Practical Action is continuing to work together with local governments, now through virtual meetings. These regular catch ups keep us informed about what is already being done, allows us to share our experience and expertise where relevant, and spot opportunities for us to contribute where local government is over-stretched.
Practical Action, particularly our work as part of the Zurich Flood Resilience Alliance, is extending support to local governments via our partner Centre for Social Development and Research (CSDR). Responding to request from local government, we have assisted in publishing information, education, and communication materials developed by local government.
The role of Community Disaster Management Committees in coping with COVID-19
Community Disaster Management Committees (CDMC) are in place in communities where Practical Action work to build resilience against floods. They are made up of community members who receive disaster risk management training and play a vital role in coordinating preparation against and response to hazards.
During the pandemic Practical Action is communicating with CDMC leaders to ensure that the communities we work closely with are able to cope, and to offer support and advice where needed, even though we are unable to visit communities as a result of the lockdown. One such catch-up with Ram Prasad Chaudhary who chairs the Bangaun CDMC in Tikapur reassured us that the community currently have no problems following the imposed lockdown rules.
CDMCs across the country are working with local government to ensure community members receive advice and information to reduce the spread of the Coronavirus, and that social distancing measures are followed. They also support by providing local governments with information about community members who might be in need of food assistance and households that lack soap or hand sanitiser so emergency funds can be used to meet these needs. They also help identify people who have returned from India to ensure they can be quarantined and not risk spreading the virus in rural communities.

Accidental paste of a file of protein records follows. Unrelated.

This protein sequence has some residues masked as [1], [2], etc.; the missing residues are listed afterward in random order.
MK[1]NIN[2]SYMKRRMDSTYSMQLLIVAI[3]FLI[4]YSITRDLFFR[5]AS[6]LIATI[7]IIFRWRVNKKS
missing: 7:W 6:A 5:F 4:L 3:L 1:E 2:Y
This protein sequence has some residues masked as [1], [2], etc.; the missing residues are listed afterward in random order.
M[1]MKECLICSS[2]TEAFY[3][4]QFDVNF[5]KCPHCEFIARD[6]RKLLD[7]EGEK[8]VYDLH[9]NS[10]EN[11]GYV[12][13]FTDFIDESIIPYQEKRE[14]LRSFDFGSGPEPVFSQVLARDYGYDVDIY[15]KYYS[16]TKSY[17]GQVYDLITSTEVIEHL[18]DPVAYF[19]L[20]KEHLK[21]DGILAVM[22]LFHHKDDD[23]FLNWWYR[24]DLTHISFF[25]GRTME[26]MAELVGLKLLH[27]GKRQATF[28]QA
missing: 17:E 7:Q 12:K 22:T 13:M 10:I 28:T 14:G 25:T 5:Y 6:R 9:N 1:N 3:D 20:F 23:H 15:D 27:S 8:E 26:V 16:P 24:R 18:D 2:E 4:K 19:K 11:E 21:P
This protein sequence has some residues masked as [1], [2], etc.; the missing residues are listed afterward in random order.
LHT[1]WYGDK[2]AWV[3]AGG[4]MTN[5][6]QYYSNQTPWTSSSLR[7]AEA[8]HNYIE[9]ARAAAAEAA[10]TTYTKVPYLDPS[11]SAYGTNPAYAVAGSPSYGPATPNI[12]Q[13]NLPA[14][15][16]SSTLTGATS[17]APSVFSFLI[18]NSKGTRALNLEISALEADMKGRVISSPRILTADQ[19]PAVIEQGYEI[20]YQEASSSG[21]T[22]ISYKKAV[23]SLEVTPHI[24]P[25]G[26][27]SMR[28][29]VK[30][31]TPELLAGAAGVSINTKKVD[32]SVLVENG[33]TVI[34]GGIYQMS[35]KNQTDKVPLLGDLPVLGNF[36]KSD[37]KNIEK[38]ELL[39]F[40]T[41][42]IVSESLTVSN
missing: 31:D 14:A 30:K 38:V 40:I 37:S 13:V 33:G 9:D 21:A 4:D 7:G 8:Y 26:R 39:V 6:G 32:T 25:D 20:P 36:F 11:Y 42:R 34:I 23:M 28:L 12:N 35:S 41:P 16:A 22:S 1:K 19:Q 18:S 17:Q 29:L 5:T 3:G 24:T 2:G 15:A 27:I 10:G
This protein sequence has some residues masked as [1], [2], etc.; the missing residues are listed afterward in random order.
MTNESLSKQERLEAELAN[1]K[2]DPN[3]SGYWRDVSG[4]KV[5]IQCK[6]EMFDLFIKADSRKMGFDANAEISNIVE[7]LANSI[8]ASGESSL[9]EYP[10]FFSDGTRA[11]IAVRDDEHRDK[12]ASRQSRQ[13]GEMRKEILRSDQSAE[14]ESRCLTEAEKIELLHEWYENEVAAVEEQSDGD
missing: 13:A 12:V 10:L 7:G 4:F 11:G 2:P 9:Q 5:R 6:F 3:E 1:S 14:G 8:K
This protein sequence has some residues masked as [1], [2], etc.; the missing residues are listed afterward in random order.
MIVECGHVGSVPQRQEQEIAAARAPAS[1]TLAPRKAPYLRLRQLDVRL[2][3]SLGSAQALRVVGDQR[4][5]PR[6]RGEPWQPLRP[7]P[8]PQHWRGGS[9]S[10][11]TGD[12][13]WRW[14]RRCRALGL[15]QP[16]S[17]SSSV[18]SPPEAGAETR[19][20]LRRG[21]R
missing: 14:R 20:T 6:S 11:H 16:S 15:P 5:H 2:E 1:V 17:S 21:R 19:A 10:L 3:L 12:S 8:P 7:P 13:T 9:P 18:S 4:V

Not every aspect of life can stop during the pandemic. In many communities the harvesting of wheat has begun. The CDMCs are supporting the community during the harvest, ensuring that social distancing, hand washing and other precautions are available and adhered to while farmers carry out their work.
It is heart-warming to hear evidence of the resilience shown in the face of this unprecedented challenge, and to know that Practical Action has played a role in this.
What will happen when Monsoon season hits during the pandemic?
June to September is monsoon season in Nepal. It is likely that the rain will come while we are still fighting COVID-19. One of the big challenges faced will be that of safe shelter versus social distancing. How will we ensure that people, including the most vulnerable, are able to shelter from floods without exacerbating the risk of them contracting COVID-19?
We support the government in developing the clear guidelines needed for coping with impending multi-hazard disasters. Once these exist we will assist in ensuring that the communities we work with have plans in place and will use the annual mock flood exercise on 5 June to practice these with communities.